As a young “colored” man living in South Africa (colored not having the same meaning as black, as it does in the USA – and NO, it is not a derogatory term in this country), it’s difficult to see where my voice fits in. Colored people (a minority) in apartheid were always in the middle, between blacks and whites, since we have a very diverse lineage – the term biracial has never been in our vocabulary.
What I do know though, is that as a country we have a long way to go in terms of elevating a.) the state and voice of the majority (impoverished black people), b.) the overall literacy in the country, and with that, c.) the ‘thinking’ of the poor. Too easily are the majority swayed by empty political promises, failing to see far beyond their means. It is for this reason that there’s a notable difference in the mentality of impoverished black people in South Africa compared to black Africans from other countries
In conclusion, the true legacy of apartheid lives on – apart from the poverty and crime – the really definitive damage apartheid did to South Africa was to cauterize the minds of the impoverished black majority. Apartheid successfully stole their education, and then subsequently, their ambition, and thus crippling forward progress within a liberated people.
36 years on from June 16 1976, and the picture in this country has changed immensely. I am a proud South African, living in a healthy democracy, but I am under no illusions as to the struggles we face. The challenge of raising the level of thought and cognizance in society… but then again the world is not a stranger to this problem.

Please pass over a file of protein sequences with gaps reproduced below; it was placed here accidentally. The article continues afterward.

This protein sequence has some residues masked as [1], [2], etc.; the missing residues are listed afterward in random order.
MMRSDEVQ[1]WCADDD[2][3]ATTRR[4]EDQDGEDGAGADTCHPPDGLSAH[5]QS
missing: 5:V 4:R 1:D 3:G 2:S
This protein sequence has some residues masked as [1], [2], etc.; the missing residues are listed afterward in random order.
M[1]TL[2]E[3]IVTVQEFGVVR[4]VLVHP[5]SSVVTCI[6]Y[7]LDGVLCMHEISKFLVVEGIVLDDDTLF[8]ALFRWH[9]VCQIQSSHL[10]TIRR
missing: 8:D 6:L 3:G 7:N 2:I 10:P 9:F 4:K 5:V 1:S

For the last year and a half my country has seen the most protests in the shortest space time – from demonstrations over freedom of speech and expression, to the lack of basic governmental service delivery – as people grow disillusioned with a government (surprise surprise) who are not delivering on all their promises… evidence of a restless nation, and hope.
JUNE 16 - SOLIDARITY
links to a review by The Guardian
Article by Steven Benjamin
What is the point of art? Aside from the fact that art is meant to inspire, invigorate, catalyze, proclaim and tell the truth et al. So what if it cannot be seen? I'm talking about the recent opening of the Hayward Gallery . And yes there’s been a whole hullabaloo about invisible art – it’s a rip off, a stroke of genius, intriguing, thought or debate provoking or even a stab at instant fame (which, if that was the aim, they achieved it, and good luck to them), but what are we to make of it, and is there a middle ground? Wait, it could even be a con, seeing as they claim to “show” over 50 works by famous artists like Yoko Ono, Andy Warhol and, a pioneer of invisible art from the 1950’s, Yves Klein.
Firstly, there’s the issue of ‘Gen pop’ – what most people consider art, what the average human being is interested in – and let’s face it, the general population are not that fickle. Mention The Mona Lisa, The Last Supper, Statue of David, and most are sorted – because THAT’S art – that is what’s perceived as the general concept of art… A little way down the road and you have fellow humans with a somewhat deeper and more astute palette for perhaps what one could call fine art. So to avoid missing any form, here’s a quick look at many forms: Imperialistic, existentialism, absurdest, abstract, street art, architectural art or design, writing, haut couture, passion, art in film, life, beauty, love, sculpturing, a subtle sense of honesty in something simple… and that is the smallest tip of the iceberg…
[Banner illustration by Joel Kanar]